Childhood, Dreams, Letting Go, Relationships, Writing

What of the mountains?

I don’t know if I said it because of the dream or if I dreamt it because I was bound to say it later, but I said it and only after did I realize that it didn’t matter if the dream preceded the belief or the belief the dream.

*  *  *

What matters more than the man in the dream — a composite of men I have loved — is the woman who jumped so high as to be seen from the carved out window of the plane I was flying in.

She is not me. She was too tall to be me. And yet her hair …

What am I supposed to glean from her loose and long dirty blond hair, from the bohemian dress that floated up above her knees like a parachute each time she leapt from the valley as if the earth below was her trampoline? And what about the mountains, which were not the mountains of Denver, Colorado or the Golan Heights, mountains I have seen directly, both from above and below, but were, I am certain, the mountains of a European country, Spain or Portugal, a country in which there are less Jews than in the countries I am familiar with, countries I might even dare to call my homes?

What matters more than the man in the dream — who brought me to near tears with his collection of short stories recognizable as anecdotes from his childhood — is the woman who was sitting in the row ahead of me on the plane. She, too, saw the leaper, but she was not fazed. “I’ve seen her before,” the woman ahead of me noted. “We’re friends.”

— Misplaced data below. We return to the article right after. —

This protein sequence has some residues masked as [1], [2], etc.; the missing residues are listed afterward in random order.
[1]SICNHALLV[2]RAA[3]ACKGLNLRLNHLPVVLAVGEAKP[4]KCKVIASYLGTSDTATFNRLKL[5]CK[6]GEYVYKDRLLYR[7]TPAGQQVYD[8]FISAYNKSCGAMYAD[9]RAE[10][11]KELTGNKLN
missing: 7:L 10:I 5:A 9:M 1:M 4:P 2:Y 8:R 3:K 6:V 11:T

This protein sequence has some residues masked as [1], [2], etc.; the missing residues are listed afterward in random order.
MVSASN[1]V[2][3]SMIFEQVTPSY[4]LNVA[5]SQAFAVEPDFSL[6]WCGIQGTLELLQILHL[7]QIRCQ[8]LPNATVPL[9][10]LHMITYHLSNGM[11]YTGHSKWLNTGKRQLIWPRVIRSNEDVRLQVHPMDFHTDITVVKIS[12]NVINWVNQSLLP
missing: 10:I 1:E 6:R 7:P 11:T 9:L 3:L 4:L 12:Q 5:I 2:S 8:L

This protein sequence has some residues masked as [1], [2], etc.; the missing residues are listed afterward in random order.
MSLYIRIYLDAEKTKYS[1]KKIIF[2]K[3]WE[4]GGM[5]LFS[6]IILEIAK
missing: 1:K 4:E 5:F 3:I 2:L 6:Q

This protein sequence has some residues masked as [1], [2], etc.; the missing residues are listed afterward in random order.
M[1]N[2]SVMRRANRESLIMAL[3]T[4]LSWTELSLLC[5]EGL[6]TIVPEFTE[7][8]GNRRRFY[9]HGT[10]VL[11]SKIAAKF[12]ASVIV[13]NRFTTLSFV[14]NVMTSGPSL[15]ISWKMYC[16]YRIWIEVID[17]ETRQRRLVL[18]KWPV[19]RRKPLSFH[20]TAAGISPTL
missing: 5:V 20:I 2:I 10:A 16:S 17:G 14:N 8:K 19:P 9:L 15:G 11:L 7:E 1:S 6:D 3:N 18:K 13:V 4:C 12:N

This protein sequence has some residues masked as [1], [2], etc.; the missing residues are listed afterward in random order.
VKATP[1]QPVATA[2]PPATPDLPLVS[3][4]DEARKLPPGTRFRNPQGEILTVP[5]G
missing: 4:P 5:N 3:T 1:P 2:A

She is not me, either. She was not Jewish enough. And she was also tall, even when seated.

Perhaps, what matters more is the man in the dream — perhaps, he is me.

*  *  *

Perhaps, I believed it and dreamed it both. Neither one before the other. Neither one bound to be first.

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Afternoon Moon

Do you remember the first time you saw the moon during the day? I don’t, but every time I notice it hovering half or full in a blue sky, I am startled in the same way I must have been then.

What are you doing there? I want to say to the afternoon moon. It’s not your time yet.

Look! I’ll shout instead if I am with my children, and point up and over to where a partial moon may have been mistaken for a cloud.

How? the youngest one will reply. How can that be?

I don’t know, I tell her. And this is enough.

I am surprised that it is enough.